At the beginning of his presidency, Donald Trump was enmeshed in a power struggle with North Korean leader Kim Jong-un over that country’s development of nuclear capabilities. The stakes could not be higher — a misstep could mean a devastating war.
Despite having the world’s most powerful military at his disposal, the consequences of using such overwhelming force is itself a check against Trump’s power. On the other hand, despite being the leader of a small country, and because Kim is unpredictable, he has power disproportionate to his military strength. For many people, it was encouraging that Trump met with Kim last June and will meet with the North Korean leader again in a summit in Vietnam later this month.
Throughout history, people have pondered over the concept of power and how attaining it changes an individual. President Abraham Lincoln considered this when he said, “Nearly all men can stand adversity, but if you want to test a man’s character, give him power.”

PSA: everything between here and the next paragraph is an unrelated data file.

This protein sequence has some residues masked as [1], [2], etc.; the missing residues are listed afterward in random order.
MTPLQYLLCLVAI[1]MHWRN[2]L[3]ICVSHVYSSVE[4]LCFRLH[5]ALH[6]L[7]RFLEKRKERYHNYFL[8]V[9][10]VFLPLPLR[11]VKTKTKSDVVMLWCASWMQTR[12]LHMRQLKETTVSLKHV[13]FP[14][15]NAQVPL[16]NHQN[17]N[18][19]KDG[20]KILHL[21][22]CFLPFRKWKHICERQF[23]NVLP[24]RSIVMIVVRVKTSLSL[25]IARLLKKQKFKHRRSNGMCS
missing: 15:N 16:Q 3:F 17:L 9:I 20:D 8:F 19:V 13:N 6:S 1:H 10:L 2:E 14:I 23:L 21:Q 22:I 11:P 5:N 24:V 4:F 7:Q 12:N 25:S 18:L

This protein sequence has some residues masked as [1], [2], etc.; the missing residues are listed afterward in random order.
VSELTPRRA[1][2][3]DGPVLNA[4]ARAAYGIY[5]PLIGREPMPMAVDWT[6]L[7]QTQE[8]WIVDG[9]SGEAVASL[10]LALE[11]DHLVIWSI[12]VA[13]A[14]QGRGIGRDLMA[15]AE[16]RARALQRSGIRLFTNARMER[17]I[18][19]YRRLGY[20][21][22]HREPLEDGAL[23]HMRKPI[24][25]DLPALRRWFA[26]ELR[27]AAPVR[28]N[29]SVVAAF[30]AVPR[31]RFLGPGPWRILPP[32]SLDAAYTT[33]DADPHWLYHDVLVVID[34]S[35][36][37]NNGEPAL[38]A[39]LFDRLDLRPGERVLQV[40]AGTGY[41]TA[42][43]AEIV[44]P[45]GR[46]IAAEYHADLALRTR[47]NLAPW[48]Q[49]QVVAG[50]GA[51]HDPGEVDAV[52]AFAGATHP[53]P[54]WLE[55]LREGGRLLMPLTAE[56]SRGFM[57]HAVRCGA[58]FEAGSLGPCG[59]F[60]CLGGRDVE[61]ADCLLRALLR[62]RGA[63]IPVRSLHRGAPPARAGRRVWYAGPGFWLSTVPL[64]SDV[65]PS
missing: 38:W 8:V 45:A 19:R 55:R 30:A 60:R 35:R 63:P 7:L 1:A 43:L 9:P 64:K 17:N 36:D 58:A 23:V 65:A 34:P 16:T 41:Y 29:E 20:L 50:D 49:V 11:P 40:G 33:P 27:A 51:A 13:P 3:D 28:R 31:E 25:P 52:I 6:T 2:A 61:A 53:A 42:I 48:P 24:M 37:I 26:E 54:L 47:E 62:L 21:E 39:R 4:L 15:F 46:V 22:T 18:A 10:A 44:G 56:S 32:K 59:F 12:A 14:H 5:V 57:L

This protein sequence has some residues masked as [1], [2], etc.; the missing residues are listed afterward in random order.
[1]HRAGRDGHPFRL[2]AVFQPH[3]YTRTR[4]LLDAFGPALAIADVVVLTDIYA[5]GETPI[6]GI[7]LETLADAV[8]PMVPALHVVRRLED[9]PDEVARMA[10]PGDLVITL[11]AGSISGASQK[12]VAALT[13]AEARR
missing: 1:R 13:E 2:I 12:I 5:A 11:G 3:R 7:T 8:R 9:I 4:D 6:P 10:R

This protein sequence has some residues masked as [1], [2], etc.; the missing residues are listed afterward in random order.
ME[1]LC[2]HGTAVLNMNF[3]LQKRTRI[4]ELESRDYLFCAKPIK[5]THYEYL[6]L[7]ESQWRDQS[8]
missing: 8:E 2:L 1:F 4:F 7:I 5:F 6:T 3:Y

Since time immemorial, power has tested a leader’s character. During the Renaissance, Niccolo Machiavelli famously meditated on the amorality of how power is exercised in his book “The Prince,” written as a guide for his patron, the Florentine statesman Lorenzo De Medici.
Many of the great rulers and leaders have used their power to achieve prosperity for their people, creating laws that brought stability to a civilization and raised living standards. Other leaders abused their power in the name of some visioned future or to simply gain more power. They brought war, misery, genocide, and famine — speaking truth to Lord Acton’s axiom that “power tends to corrupt, and absolute power corrupts absolutely.”
With these considerations in mind, 24/7 Wall St. has compiled a list of 50 of the most powerful leaders of all time.